LIMA — The Bath Township Zoning Commission heard the public during its Tuesday night public hearing that addressed the rezoning of five properties northeast of the intersection of Willard Avenue and Harding Highway.
In a 3-1 vote, the commission recommended to keep the parcels as residential, effectively putting up a potential obstacle for applicant Joe Smiley, a Columbus-based owner of development company Land Strategies, who asked for them to be rezoned as commercial. But the move was mostly symbolic as the Bath Township Board of Trustees has the final decision that could affect what Smiley says is a $1.3 million investment into the area.
Roughly 50 Bath Township residents, most of them from the Lost Creek area, came out to the meeting to make public comment about traffic concerns, potential disruptions to a quiet neighborhood and the lack of plans by Smiley as to what businesses will be moving into the area.
Many residents had lived in the region for decades, and the majority were vocal against the rezoning.
Smiley tried to address their concerns before public comment began — laying out his career of development in Columbus and how he would be willing to provide forested buffer zones between the residents and the businesses that would set up shot at the corner.
“We’re not here to hurt anybody; I just want everyone to know that. That’s not our goal,” Smiley said.
Those in attendance weren’t impressed. Ruth Hollenbacher, president of the Lost Creek Neighborhood Association and prior fiscal officer for the township, led the opposition to the rezoning.
”The best argument to not allow this is Speedway,” she said.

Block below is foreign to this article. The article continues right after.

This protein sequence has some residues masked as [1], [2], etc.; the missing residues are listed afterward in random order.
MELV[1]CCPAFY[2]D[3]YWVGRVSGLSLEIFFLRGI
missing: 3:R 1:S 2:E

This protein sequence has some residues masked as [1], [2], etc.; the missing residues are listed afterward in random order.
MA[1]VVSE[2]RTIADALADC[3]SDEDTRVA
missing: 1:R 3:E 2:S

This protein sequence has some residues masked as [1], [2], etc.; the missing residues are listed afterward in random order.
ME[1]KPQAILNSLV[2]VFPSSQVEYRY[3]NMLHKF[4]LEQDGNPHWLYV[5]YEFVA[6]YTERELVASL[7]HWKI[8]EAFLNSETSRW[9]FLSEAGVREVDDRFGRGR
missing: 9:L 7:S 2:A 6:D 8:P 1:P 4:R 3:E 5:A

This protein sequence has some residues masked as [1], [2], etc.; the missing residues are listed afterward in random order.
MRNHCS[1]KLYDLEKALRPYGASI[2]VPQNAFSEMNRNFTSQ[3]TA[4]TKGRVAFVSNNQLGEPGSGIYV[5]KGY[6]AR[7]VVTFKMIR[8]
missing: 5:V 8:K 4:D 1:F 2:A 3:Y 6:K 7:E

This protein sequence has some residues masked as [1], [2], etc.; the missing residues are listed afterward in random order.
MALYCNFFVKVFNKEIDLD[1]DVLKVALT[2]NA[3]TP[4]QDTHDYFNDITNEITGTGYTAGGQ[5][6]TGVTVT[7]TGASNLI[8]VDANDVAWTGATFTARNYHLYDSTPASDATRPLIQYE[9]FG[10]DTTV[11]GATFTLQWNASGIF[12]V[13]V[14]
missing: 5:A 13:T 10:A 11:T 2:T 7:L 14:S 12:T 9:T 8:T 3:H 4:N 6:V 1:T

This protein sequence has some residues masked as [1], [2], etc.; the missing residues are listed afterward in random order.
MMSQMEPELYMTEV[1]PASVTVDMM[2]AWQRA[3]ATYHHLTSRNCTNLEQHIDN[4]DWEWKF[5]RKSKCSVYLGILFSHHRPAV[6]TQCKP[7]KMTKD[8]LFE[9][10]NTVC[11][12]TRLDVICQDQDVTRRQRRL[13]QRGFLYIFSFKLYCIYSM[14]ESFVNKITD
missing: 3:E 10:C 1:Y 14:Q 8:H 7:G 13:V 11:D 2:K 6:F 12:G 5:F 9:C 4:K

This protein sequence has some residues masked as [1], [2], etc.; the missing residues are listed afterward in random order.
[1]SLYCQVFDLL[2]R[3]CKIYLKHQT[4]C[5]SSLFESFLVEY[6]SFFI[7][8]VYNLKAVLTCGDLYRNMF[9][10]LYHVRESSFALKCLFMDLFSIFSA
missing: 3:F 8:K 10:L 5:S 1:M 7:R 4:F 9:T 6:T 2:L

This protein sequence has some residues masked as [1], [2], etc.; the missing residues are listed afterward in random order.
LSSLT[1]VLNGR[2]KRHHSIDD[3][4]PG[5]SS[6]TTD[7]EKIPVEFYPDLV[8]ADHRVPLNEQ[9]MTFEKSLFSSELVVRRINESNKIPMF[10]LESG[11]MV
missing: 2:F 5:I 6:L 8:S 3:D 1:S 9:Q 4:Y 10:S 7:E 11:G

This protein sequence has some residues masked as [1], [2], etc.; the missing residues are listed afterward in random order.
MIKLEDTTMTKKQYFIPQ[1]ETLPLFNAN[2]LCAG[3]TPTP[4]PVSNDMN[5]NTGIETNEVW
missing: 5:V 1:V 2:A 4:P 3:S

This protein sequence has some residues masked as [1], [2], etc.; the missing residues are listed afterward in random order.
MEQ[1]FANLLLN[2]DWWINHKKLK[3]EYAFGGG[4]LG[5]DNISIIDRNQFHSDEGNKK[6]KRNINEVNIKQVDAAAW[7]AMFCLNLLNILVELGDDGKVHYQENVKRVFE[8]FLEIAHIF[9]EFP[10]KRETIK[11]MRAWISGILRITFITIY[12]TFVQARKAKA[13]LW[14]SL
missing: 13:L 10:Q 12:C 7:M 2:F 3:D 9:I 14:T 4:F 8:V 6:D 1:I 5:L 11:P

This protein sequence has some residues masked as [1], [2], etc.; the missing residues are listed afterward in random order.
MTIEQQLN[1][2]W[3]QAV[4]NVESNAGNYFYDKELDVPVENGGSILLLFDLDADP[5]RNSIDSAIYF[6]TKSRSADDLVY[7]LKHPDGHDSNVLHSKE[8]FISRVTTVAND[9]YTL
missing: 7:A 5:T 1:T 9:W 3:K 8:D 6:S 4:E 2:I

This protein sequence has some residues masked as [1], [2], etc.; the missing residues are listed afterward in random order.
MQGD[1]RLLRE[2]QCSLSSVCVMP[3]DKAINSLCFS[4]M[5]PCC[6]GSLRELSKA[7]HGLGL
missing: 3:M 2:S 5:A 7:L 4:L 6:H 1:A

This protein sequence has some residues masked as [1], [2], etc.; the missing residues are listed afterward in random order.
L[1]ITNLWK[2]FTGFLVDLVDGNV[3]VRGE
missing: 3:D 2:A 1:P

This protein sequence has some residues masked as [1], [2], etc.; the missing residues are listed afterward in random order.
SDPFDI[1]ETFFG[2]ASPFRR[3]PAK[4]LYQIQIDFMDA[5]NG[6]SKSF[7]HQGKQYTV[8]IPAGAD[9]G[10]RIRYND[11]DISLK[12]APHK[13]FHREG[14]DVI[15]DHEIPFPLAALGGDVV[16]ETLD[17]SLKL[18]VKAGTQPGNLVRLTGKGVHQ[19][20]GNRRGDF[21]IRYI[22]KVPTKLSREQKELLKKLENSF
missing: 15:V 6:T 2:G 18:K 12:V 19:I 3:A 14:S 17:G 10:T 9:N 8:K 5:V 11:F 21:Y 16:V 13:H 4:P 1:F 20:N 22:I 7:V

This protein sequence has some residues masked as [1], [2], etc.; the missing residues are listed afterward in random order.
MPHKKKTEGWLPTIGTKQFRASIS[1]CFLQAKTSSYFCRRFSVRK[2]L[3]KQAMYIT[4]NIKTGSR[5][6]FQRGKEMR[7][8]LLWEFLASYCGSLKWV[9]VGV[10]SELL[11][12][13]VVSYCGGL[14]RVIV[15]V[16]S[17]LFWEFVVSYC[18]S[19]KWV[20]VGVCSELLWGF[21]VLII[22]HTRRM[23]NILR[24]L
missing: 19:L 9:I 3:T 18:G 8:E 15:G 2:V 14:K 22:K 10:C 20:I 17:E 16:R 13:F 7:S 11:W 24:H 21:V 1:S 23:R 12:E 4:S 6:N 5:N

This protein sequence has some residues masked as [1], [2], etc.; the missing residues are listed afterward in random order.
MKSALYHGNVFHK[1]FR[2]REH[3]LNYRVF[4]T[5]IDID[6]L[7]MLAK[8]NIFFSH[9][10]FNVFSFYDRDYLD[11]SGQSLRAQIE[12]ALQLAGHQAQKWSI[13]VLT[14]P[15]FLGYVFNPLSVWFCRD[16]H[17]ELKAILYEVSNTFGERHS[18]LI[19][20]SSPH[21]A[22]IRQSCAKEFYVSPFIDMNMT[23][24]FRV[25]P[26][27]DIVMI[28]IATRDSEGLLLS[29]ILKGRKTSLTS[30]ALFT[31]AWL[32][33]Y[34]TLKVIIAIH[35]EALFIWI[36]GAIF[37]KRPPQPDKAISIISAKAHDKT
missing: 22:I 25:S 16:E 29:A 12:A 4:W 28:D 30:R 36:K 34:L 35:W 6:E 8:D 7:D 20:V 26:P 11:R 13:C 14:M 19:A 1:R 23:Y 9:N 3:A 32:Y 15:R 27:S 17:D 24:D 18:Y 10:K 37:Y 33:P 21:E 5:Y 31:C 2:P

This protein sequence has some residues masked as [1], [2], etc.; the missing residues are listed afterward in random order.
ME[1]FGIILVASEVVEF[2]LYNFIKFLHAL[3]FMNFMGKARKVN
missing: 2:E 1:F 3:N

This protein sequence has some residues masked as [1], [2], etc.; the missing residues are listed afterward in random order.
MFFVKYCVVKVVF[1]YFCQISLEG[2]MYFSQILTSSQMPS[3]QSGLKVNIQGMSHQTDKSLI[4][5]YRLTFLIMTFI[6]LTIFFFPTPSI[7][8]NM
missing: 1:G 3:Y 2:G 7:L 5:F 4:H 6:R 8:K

“You can put anything in there you want, but if there’s lights shining through my windows at night, I’m going to shoot them out,” Bath resident John Martin said.
Before the final vote, Smiley addressed a few of the concerns that he had heard during the hour-long volley of negative public comments thrown his way. He said that a median could help decrease the problem of Speedway, properties south of Harding Highway closed down because of lack of access and a buffer zone could help reduce residents being bothered by any commercial businesses. As for the danger of the intersection, he said the Ohio Department of Transportation reported six injuries at that location in the last three years.
“I wish there was another vehicle to address these comments,” Smiley said.
“I do think there are real valid concerns from the neighborhood, but I think there’s also lot to be said that these lots against [state Route] 309, they are prime for commercial development. And if we don’t recognize that and try to address it, you’re not going to see positive development in the neighborhood,” Commission Chairman Ian Kohli said. Kohli was the single no vote for the recommendation. Earlier in the night, he made a motion to rezone the properties as commercial, which failed to get a second.
The rezoning issue will be heard by the Bath Township Board of Trustees at a date to be announced.
Reach Josh Ellerbrock at 567-242-0398.